What evidence does the Swift give to prove that he will not benefit from "A Modest Proposal"?

Expert Answers
pirateteacher eNotes educator| Certified Educator

In the conclusion to his "A Modest Proposal" Swift explains to the reader that he has no personal gain from his proposal.  He explains that he suggests it only because he wants to support his country and help the poor families living there.  He points out that in his own family his wife is past the age where she can have any more children, and his youngest (who is nine years old) is too old to be considered for Swift's proposal.  From this, the audience is to believe he isn't proposing the plan to make money for himself, but for his county.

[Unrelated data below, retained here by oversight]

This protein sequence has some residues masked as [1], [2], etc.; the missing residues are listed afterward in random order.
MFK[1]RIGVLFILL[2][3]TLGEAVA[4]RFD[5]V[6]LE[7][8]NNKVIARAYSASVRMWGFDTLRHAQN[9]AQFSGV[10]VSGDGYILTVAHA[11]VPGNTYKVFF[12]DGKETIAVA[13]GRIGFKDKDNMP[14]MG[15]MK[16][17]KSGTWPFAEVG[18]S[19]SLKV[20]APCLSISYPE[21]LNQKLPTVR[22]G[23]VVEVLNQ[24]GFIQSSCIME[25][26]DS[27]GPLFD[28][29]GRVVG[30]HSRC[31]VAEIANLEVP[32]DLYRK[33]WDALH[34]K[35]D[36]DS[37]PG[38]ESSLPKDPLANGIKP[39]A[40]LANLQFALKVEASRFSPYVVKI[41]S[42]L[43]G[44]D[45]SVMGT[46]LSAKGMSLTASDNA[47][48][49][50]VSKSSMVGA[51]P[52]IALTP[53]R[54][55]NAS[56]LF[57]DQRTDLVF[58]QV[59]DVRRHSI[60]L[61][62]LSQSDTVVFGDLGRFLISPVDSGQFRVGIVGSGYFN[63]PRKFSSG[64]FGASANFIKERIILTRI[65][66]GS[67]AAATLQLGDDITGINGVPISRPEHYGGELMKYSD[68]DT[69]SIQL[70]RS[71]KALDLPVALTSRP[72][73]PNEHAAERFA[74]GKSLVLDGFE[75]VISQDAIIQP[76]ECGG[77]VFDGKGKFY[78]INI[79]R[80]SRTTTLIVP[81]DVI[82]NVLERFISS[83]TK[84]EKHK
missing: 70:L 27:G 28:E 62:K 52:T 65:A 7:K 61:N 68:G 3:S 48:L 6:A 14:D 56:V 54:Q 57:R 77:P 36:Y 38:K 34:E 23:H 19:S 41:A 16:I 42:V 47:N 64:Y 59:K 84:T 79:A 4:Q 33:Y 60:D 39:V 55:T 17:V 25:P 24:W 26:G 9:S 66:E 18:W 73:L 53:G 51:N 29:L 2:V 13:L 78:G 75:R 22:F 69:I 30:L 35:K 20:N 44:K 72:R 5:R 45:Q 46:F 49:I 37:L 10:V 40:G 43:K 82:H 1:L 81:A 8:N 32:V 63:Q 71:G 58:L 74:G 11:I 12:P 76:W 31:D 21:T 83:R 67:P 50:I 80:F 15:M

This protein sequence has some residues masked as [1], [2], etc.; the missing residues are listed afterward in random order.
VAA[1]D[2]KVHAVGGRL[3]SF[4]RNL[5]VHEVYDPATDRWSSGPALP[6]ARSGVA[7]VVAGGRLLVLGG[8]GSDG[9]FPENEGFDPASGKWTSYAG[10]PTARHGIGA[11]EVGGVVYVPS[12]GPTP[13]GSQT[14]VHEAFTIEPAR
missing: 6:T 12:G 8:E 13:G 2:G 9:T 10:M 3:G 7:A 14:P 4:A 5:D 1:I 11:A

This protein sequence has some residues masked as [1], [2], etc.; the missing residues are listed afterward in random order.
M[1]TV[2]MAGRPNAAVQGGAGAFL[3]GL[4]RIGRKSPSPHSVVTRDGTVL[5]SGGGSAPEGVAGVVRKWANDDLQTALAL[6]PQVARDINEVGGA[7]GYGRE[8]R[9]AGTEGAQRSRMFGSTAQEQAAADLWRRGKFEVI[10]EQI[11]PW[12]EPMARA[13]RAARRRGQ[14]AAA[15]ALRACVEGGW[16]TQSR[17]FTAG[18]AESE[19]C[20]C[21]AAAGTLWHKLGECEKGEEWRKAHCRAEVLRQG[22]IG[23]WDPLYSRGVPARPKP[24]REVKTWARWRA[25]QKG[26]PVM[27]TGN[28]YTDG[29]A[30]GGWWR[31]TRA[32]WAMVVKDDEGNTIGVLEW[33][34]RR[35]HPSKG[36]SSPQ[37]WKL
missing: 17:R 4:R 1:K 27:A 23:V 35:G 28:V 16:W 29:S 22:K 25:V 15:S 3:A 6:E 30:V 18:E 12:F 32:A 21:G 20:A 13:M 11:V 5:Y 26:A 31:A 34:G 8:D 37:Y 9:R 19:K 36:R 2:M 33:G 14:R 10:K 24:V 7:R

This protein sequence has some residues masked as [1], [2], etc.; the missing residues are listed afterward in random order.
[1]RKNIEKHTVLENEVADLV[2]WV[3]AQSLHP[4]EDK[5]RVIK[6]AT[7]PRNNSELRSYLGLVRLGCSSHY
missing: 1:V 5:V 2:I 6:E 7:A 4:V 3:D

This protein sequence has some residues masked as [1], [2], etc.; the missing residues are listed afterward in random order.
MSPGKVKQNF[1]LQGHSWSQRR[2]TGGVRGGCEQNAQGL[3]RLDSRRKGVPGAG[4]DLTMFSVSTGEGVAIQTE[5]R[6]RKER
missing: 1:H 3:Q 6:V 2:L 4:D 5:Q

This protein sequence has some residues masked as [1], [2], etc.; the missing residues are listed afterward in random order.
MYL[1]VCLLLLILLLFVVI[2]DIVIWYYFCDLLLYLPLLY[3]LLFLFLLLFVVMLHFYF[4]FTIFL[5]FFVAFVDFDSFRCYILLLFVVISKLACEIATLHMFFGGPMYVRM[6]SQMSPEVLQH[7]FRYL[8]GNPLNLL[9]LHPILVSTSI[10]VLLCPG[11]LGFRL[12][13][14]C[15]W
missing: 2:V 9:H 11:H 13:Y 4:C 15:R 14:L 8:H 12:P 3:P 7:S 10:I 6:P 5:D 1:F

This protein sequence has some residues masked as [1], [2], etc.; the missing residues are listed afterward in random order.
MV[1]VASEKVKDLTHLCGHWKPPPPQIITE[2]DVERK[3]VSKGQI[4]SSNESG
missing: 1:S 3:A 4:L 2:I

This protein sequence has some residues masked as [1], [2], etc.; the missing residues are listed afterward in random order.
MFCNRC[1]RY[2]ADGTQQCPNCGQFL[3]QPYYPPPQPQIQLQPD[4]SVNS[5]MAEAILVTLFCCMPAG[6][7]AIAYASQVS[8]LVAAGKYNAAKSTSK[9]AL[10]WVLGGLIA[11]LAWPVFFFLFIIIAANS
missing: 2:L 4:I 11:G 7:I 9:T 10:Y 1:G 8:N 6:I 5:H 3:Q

I profess, in the sincerity of my heart, that I have not the least personal interest in endeavouring to promote this necessary work, having no other motive than the publick good of my country, by advancing our trade, providing for infants, relieving the poor, and giving some pleasure to the rich. I have no children, by which I can propose to get a single penny; the youngest being nine years old, and my wife past child-bearing.